Want Something Bigger for Your Electrical Career?
Call us Now! 515-720-6932
There’s no need for you to settle for a dead end job with your earnings capped. You could be working with us where the sky’s the limit!
We have a fun and competitive working environment with contests and games. Life’s too short to be bored with where you work.
Every day we get to do work that makes a difference in people’s lives. Life’s too short to not have meaningful work.
We’re looking for Iowa class A or B or residential licensed electricians who want to take their skills and earning potential to the next level. (will consider 3rd year apprentices )
Excellent pay and benefits.
Call or text to apply. 515-720-6932 or fill out the form below and we’ll be in touch soon!
Iowa has reciprocal licensing agreements with some states. This means that if you’re from one of these states, you won’t have to go through the headache of proving education and qualification in order to apply for your Iowa license.
Electrician jobs are easy to find in Iowa, especially if you are from a reciprocating state. The applicant must have passed a State-sponsored examination with a score of 75% or greater, held the qualifying license for 1 year which cannot have been expired, suspended, or revoked; cannot have taken the Iowa exam and failed it; and must meet additional Iowa licensure requirements in order for the license to qualify for reciprocation. Click Here to Download Full Document
If you are transferring from a non reciprocating state, you’ll need to call the Iowa Electrical Examining Board directly at (515) 725-6147 or visit in person. I’d recommend going to the office and meeting them in person so you can get an exact answer as to what documents you need to provide in order to have your application for licensing approved. Plan to take proof of an apprenticeship or technical training and proof of on the job training hours (OJT). There’s nothing more frustrating than thinking you have everything in order only to have your application rejected because you forgot some piece of information. The address is….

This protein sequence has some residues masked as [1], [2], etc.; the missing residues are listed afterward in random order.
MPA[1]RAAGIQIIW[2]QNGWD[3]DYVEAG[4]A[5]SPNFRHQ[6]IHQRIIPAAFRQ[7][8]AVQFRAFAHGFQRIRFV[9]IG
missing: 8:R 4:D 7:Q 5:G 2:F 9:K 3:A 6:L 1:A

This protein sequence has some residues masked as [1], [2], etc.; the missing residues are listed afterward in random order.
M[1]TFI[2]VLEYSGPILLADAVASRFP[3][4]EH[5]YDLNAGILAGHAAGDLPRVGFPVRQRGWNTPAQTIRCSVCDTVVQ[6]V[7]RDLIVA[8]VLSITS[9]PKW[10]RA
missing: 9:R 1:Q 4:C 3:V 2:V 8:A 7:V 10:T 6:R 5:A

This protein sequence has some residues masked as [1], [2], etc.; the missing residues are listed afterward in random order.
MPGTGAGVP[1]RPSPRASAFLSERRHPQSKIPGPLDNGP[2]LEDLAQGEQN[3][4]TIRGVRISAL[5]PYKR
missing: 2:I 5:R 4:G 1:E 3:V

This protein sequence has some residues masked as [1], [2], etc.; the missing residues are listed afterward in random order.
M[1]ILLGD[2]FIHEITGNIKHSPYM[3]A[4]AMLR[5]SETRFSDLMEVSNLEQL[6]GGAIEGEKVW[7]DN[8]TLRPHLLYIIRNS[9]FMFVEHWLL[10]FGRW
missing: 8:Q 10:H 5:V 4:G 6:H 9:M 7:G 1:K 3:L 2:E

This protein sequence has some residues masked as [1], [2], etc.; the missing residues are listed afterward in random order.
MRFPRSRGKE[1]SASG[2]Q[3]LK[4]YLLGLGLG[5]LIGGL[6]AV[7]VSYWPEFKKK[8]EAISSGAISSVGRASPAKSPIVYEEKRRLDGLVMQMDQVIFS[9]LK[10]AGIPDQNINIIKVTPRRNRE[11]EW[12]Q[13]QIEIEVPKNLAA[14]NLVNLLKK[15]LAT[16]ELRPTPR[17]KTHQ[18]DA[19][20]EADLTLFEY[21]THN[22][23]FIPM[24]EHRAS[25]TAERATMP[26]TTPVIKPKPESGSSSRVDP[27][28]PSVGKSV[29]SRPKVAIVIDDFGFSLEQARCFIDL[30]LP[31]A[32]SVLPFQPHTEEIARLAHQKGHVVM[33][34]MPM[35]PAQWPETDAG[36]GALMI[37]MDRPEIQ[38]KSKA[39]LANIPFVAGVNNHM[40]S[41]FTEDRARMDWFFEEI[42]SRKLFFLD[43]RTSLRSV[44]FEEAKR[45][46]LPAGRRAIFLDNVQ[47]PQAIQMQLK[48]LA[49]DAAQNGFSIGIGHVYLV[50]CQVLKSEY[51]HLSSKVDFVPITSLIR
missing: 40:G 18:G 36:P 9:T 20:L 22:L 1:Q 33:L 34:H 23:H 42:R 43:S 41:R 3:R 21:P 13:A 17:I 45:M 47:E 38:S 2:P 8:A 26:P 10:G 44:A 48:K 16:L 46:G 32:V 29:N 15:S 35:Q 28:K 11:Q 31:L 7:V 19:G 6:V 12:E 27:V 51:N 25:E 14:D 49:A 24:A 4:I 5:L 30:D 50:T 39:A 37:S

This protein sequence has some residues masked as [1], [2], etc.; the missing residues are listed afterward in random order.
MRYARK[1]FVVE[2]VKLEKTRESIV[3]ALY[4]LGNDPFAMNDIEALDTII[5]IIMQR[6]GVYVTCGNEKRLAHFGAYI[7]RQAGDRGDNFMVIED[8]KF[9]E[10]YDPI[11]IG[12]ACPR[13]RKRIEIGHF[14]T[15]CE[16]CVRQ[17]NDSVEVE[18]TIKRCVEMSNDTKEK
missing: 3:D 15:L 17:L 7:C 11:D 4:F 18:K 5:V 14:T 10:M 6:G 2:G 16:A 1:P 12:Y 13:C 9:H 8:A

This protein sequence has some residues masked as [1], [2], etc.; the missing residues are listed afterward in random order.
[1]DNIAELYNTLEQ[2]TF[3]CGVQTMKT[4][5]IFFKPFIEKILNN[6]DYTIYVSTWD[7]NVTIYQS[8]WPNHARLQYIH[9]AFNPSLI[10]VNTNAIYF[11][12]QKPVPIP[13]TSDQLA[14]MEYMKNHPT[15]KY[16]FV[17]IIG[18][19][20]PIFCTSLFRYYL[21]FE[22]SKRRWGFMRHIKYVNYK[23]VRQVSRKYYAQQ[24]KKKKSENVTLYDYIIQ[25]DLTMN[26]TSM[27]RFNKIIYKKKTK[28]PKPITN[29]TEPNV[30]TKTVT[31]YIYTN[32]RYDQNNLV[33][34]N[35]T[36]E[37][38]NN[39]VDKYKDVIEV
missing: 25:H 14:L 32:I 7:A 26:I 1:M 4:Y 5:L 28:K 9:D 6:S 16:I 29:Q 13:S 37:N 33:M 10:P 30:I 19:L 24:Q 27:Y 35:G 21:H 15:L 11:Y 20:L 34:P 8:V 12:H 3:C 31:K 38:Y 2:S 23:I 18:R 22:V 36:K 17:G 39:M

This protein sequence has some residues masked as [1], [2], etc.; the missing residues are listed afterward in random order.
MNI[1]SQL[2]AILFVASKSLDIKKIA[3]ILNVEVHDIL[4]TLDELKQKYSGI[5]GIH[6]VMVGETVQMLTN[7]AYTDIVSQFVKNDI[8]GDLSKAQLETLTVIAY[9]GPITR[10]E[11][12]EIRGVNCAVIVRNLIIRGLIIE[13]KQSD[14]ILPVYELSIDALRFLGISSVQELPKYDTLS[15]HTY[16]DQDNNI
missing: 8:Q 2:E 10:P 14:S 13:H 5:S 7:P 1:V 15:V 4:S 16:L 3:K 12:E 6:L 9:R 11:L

State Fire Marshal’s Office
Electrical Examining Board
215 E. 7th Street
Des Moines, IA 50319
If you are a new to the area or the electrical industry, the Iowa Department of Public Safety has some good information on what it will take for you to get an electrical license here in Iowa. Click here to go to the Iowa Electrical Examining Board’s website.
This is the place to be if you’re looking for an electrical job!
Currently we have electrician job openings for individuals with a Class A or B Journeyman Electrician Iowa license or a Residential Electrician Iowa License. The following descriptions are taken from the IDPS website.
Chapter 103 of the Iowa Code defines a Residential Electrician as “a person having the necessary qualifications, training, experience, and technical knowledge to perform a residential installation”.
The Residential Electrician license is issued to qualified electricians who wire dwelling units. Residential electrical work is defined in Administrative Rules Chapter 551 as “electrical work in a residence in which there are no more than four living units within the same building and includes work to connect and work within accessory structures, which are structures no greater than 3,000 square feet in floor area, not more than two stories in height, the use of which is incidental to the use of the dwelling unit or units, and is located on the same lot as the dwelling unit or units”. Exams are required for this type of licensure.
Chapter 103 of the Iowa Code defines a Journeyman Electrician as “a person having the necessary qualifications, training, experience, and technical knowledge to wire for or install electrical wiring, apparatus, and equipment and to supervise apprentice electricians and who is licensed by the board.”
The Journeyman Electrician has the experience and ability to perform the various stages of the electrical project, from the underground utilities to the finished product. They may supervise apprentices and unclassified throughout the project, and during the on-the-job training of most electrical apprentices.